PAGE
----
Because this is an electric vehicle, the sound inside the vehicle is mostly manufactured. Inspiration for the sounds you hear come from things such as Christian Bale’s Batmobile, and at launch you’ll have three selectable modes that affect sound as well as driving efforts: Whisper, Engage and Unbridled.
Whisper is meant to inspire calmness and serenity, so it’s not surprising that the ambient sound reminds me of a white noise machine set to low, and the drive mode will be more smooth luxury than sport. Engage is the standard setting, and in addition to more (cough) engaged steering and throttle response, the sound pipes in a bit more – but to me it sounds kind of like wind rustling through trees.
Unbridled is full-on sport mode. Interior graphics change to copper, the steering gets stiffer, and the pedal map is completely different. Plus, the sound is more energetic – an electric hum, with a low rumble in the background.
Not quite what you’re used to from a Mustang, but more visceral than your typical electric vehicle.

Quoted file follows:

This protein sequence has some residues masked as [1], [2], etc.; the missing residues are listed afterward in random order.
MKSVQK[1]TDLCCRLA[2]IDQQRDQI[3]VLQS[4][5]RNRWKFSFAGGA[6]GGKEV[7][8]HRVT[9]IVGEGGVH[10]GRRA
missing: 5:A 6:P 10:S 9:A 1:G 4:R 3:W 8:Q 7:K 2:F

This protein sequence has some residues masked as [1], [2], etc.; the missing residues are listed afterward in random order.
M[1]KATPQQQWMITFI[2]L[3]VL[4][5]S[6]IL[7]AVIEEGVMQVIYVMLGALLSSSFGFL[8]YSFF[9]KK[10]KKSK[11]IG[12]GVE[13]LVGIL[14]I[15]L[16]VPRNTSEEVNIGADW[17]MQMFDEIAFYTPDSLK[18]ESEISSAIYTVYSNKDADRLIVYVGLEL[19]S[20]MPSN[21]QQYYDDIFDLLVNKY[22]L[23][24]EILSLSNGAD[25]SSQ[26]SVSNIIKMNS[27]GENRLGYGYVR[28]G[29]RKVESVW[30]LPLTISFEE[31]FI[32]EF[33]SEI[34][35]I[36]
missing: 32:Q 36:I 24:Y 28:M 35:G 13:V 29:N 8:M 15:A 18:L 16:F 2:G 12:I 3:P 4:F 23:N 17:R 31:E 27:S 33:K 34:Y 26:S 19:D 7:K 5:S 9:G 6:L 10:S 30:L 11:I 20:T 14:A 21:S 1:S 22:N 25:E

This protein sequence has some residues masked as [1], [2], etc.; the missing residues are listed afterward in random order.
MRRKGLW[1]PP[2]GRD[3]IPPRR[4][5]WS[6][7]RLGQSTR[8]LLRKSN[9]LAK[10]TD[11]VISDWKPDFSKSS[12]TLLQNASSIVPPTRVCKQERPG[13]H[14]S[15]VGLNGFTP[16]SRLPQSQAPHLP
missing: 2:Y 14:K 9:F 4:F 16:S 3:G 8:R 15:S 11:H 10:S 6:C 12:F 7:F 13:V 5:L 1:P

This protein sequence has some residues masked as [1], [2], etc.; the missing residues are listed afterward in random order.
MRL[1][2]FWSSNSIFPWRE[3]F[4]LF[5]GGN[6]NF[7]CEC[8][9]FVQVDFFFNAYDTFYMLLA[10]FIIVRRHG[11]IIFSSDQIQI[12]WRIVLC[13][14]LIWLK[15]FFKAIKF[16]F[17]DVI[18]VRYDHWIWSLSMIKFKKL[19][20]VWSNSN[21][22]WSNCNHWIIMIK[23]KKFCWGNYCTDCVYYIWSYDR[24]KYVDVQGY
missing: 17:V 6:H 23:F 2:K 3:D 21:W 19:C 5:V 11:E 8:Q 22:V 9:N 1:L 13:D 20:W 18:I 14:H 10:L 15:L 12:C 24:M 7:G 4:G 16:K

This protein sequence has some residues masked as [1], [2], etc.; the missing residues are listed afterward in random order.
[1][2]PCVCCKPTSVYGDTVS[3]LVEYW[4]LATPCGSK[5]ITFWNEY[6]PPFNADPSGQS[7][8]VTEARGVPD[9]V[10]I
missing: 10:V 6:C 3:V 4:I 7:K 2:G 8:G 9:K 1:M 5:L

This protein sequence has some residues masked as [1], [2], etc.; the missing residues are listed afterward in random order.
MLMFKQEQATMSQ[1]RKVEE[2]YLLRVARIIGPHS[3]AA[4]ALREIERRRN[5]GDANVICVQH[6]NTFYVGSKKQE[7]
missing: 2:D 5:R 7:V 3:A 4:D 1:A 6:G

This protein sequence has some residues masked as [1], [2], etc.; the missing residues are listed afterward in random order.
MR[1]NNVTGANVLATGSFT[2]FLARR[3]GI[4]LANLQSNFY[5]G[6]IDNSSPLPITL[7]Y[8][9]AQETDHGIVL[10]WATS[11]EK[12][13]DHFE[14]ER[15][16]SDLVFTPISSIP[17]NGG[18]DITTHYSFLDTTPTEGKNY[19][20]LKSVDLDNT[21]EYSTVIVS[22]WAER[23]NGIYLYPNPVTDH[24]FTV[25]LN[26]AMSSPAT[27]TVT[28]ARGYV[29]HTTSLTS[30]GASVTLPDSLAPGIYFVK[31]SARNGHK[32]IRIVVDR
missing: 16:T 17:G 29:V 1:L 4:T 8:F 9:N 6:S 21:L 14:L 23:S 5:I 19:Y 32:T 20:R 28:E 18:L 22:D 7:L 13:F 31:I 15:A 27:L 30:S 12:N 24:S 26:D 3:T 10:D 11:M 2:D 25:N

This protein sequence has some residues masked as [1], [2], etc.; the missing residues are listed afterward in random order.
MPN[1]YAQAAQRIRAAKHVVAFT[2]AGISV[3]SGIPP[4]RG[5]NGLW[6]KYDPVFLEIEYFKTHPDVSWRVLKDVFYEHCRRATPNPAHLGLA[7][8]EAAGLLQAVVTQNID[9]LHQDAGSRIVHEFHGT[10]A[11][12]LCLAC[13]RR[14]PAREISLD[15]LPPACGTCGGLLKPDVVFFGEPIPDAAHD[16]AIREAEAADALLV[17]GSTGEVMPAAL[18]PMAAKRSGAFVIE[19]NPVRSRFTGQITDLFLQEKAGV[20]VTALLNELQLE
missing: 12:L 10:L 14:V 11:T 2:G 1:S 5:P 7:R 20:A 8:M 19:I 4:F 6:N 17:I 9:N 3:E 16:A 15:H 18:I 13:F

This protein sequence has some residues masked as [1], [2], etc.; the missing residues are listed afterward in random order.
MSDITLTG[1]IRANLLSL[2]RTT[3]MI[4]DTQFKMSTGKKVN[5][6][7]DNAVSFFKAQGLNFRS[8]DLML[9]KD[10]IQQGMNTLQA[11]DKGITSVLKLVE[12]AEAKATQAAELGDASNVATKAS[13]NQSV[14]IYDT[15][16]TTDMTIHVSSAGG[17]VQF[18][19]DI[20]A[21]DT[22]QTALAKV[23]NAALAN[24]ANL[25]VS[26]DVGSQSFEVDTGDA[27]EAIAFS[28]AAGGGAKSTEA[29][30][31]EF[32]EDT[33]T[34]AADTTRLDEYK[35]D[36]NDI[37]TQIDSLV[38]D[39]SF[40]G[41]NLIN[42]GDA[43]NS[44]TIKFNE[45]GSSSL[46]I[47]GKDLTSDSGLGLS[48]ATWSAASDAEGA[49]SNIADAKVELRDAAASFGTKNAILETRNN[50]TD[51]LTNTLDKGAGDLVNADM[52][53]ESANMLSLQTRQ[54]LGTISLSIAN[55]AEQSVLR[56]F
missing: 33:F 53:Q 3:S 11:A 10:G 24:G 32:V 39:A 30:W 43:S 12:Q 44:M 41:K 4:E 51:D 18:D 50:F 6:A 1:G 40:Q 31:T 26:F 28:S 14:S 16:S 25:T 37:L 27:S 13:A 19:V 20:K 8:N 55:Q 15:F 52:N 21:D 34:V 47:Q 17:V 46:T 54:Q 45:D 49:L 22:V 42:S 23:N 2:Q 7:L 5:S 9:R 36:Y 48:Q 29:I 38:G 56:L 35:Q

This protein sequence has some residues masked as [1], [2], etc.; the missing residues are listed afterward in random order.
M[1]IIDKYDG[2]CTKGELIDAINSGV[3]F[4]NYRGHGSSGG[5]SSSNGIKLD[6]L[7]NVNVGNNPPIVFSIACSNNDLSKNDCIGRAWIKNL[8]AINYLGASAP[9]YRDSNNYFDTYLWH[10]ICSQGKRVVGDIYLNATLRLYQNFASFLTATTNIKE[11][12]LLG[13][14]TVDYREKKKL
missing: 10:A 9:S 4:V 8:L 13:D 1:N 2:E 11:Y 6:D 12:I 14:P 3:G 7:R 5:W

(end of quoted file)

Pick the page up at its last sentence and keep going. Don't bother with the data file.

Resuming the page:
From the outside, the Mach-E seriously sounds like the Batmobile speeding off to rescue the citizens of Gotham. It’s weird and cool at the same time.
One more thing to point out: Because this is an electric vehicle, it will have the option for one-pedal driving where you can use the accelerator for both propulsion and deceleration depending on the pressure applied to the pedal.
The bottom line:
This is not the Mustang enthusiasts know and love. But it is the Mustang an enthusiast could come to love. It’s fast and, from the brief ride I had, appears fun to drive.
The Ford Mustang Mach-E is now open for reservations and requires a $500 refundable deposit. Deliveries are expected to begin in late 2020 for Premium and First Edition models. The Select and California Route 1 will be available in early 2021, and the GT will bring up the rear in the spring of 2021.